Corn was prepared in a number of ways, including making hominy of the kernels and making a stew of beans and corn called succotash. Corn meal ground in wooden mortars was boiled or baked in the shape of cakes or round balls. When people travelled, they often carried with them parched cornmeal which could be easily and quickly mixed with water to become a food known as nocake. This was the aboriginal equivalent of fast food.  

A Massachusetts Christian Indian Community

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photo credit: Aaron Huey

In Massachusetts, the Puritan approach to bringing Christianity to the Indians focused on segregation. Indians would be segregated into their own Christian villages, known as praying towns, where they would acquire both Christian faith and English culture. One of the first praying towns was Natick.  

In 1651, Puritan missionary John Eliot received 2,000 acres of land so that Christian Indians could build an English-style town. The site straddled the Charles River 18 miles upriver from Boston. Waban, the leader of the Massachusett village of Nonantum, made the request for the creation of the Christian village.  

The new town was to replicate an English cultural landscape and included an English-style meetinghouse, fort, and arched footbridge across the river. While the Indians had traditionally lived in extended family units, the lots for houses were laid out for nuclear families. In spite of the design, most of the Indians erected traditional wigwams rather than English clapboard.

The Christian Indian converts in Natick had to wear their hair in the English style which meant that the men had to have their traditional braids shorn. In order to demonstrate their ability to walk the Christian path, the Indian converts had to give up such things as body greasing and participation in traditional community ceremonies. The Natick Indians adopted a legal code based on a biblical prototype which outlawed many traditional practices, including premarital sex, long hair, and cracking lice between the teeth. In general the great personal freedom which had been enjoyed by the Indians had to be surrendered for new standards of piety that stipulated fines and flogging if they broke the rules.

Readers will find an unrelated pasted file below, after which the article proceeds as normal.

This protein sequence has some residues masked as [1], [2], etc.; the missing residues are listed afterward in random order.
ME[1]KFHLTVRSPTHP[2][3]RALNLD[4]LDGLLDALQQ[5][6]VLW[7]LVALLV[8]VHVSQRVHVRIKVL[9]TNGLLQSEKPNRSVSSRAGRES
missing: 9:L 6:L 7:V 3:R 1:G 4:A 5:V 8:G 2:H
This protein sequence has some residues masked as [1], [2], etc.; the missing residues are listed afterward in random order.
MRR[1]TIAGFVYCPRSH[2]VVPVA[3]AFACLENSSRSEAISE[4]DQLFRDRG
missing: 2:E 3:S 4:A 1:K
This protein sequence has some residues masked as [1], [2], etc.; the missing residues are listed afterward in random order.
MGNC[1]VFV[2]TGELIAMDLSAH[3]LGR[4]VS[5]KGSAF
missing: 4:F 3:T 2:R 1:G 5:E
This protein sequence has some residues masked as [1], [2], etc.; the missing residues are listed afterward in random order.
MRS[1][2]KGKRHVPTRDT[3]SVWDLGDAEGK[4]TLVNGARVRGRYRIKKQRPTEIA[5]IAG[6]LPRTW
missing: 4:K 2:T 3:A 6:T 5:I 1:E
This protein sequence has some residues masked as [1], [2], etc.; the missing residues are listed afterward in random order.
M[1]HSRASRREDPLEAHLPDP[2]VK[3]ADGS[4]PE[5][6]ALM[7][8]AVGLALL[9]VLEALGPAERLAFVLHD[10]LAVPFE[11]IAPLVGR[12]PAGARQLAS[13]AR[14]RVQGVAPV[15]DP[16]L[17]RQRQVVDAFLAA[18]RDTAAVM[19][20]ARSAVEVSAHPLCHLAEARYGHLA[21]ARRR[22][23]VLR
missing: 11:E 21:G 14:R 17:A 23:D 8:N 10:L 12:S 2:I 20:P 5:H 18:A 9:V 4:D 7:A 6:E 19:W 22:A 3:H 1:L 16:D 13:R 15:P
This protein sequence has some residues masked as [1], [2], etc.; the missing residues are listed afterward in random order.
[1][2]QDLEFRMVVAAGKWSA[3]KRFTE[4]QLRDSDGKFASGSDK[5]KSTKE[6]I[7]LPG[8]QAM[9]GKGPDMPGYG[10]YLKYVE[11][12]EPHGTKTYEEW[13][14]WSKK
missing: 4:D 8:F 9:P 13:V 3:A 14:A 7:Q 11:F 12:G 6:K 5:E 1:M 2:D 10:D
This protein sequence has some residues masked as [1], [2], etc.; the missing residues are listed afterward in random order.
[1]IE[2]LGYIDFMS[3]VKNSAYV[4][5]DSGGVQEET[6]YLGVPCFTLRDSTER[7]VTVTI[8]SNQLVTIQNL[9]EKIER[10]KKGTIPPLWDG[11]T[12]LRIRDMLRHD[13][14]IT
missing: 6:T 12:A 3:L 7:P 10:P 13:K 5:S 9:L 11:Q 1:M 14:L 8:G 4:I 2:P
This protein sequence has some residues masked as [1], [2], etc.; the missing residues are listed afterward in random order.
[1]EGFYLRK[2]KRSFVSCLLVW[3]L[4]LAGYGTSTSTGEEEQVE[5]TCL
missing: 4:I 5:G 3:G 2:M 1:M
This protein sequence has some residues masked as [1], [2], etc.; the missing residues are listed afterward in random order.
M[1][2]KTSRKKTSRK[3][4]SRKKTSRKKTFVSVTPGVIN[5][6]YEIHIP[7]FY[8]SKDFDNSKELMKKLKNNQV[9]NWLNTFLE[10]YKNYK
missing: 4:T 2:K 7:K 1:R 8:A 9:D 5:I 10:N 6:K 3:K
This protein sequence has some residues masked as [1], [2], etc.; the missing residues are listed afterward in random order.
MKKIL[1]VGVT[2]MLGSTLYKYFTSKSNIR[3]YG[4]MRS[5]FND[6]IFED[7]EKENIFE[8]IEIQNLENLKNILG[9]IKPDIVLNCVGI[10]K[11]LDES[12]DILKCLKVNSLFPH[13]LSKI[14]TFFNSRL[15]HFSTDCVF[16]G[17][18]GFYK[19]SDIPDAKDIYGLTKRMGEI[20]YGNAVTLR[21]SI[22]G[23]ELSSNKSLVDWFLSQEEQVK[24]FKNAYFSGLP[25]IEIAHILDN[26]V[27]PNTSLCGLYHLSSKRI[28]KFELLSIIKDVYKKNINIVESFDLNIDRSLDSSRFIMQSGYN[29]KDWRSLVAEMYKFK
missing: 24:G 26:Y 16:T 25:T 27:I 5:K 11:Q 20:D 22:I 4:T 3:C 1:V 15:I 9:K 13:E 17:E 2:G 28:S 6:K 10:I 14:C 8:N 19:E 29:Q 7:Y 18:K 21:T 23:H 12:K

Natick, whose name means “the place of seeking,” was a sacred place and had been used for vision quests and dances. The location for this praying town was probably not chosen by the Puritans who were most likely unaware of its traditional sacredness, but rather it was chosen by the pauwaus (traditional spiritual leaders) who wanted to incorporate some of the Christian power into the Indian ways.

Waban, the Massachusetts leader who had requested the foundation of Natick, was less than enthusiastic about Christianity. However, he was afraid that the English would kill him if he didn’t pretend to embrace their religion. In addition, the English provided him with good food.

The Puritan approach to converting the Indians focused on their learning the Gospel. Thus, the missionary John Elliot translated the Bible and other religious works into the Massachusett language. He then distributed these to his converts. By 1660, Elliot claimed that 100 of his converts in Natick were literate.  

While the Indians in the praying towns were doing their best to shed their Indian-ness and to become English, the English colonists did not trust them. When King Philip’s War broke out in 1675, the praying villages declared their neutrality. The English colonists confined all of the “friendly” Indians to a few of the eastern praying towns, The colonists then confiscated the crops and tools in the praying towns of Wamesit, Hassanamisset, Magunkaquag, and Chabanakongkomun. The Indians were confined to the village limits on penalty of death.  

In spite of the pledges of neutrality and declarations of their friendly feelings toward the English, the colonists continued to accuse the Christian Indians of supporting King Philip. The residents of Okommakamesit were arrested and marched to jail in Boston. The Natick were forced from their homes and interred on Deer Island in Boston Harbor. Deer Island was a windswept rock with little fuel and little shelter from the cold sea wind. In spite of the English hostility, the Christian Indians continued to declare their loyalty to the English and about 100 Indian men enlisted in the colonial army as scouts.

In 1677, the General Court ordered that all Indians be settled in four praying towns: Natick, Punkapoag, Hassanamesit, and Wamesit. The Indians in these towns were prohibited from entertaining “stranger” Indians and the Court ordered that a list of all inhabitants of the praying towns be made annually. When leaving the towns, the Indians were required to have a magistrate’s certificate proving their loyalty. When approached by an English person, the Indians were to lay their guns on the ground until the English had examined their papers.